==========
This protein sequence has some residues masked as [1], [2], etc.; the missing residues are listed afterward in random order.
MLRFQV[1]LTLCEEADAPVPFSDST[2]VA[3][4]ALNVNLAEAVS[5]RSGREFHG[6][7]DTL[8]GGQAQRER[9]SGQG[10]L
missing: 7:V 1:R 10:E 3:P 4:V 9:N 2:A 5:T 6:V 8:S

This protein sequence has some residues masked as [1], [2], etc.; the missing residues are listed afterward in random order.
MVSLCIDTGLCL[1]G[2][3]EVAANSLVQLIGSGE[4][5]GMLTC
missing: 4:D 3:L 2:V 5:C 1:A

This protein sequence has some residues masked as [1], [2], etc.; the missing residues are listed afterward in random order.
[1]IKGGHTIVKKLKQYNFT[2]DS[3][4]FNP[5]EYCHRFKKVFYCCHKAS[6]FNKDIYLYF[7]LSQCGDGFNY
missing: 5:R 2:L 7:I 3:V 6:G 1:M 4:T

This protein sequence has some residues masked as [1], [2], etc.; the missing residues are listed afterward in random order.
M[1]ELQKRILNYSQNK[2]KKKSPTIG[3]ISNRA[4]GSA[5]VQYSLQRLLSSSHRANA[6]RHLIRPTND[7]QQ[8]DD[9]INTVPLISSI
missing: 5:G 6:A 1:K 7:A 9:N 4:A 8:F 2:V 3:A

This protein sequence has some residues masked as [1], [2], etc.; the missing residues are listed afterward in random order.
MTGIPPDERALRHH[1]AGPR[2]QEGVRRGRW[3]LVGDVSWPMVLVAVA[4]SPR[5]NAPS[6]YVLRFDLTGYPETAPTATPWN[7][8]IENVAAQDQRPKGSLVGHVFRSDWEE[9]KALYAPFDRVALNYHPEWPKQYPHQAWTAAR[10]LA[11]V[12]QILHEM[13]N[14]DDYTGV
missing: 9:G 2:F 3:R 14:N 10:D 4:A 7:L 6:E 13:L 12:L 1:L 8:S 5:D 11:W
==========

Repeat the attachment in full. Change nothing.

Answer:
This protein sequence has some residues masked as [1], [2], etc.; the missing residues are listed afterward in random order.
MLRFQV[1]LTLCEEADAPVPFSDST[2]VA[3][4]ALNVNLAEAVS[5]RSGREFHG[6][7]DTL[8]GGQAQRER[9]SGQG[10]L
missing: 7:V 1:R 10:E 3:P 4:V 9:N 2:A 5:T 6:V 8:S

This protein sequence has some residues masked as [1], [2], etc.; the missing residues are listed afterward in random order.
MVSLCIDTGLCL[1]G[2][3]EVAANSLVQLIGSGE[4][5]GMLTC
missing: 4:D 3:L 2:V 5:C 1:A

This protein sequence has some residues masked as [1], [2], etc.; the missing residues are listed afterward in random order.
[1]IKGGHTIVKKLKQYNFT[2]DS[3][4]FNP[5]EYCHRFKKVFYCCHKAS[6]FNKDIYLYF[7]LSQCGDGFNY
missing: 5:R 2:L 7:I 3:V 6:G 1:M 4:T

This protein sequence has some residues masked as [1], [2], etc.; the missing residues are listed afterward in random order.
M[1]ELQKRILNYSQNK[2]KKKSPTIG[3]ISNRA[4]GSA[5]VQYSLQRLLSSSHRANA[6]RHLIRPTND[7]QQ[8]DD[9]INTVPLISSI
missing: 5:G 6:A 1:K 7:A 9:N 4:A 8:F 2:V 3:A

This protein sequence has some residues masked as [1], [2], etc.; the missing residues are listed afterward in random order.
MTGIPPDERALRHH[1]AGPR[2]QEGVRRGRW[3]LVGDVSWPMVLVAVA[4]SPR[5]NAPS[6]YVLRFDLTGYPETAPTATPWN[7][8]IENVAAQDQRPKGSLVGHVFRSDWEE[9]KALYAPFDRVALNYHPEWPKQYPHQAWTAAR[10]LA[11]V[12]QILHEM[13]N[14]DDYTGV
missing: 9:G 2:F 3:R 14:N 10:D 4:A 7:L 6:E 13:L 12:L 1:L 8:S 5:D 11:W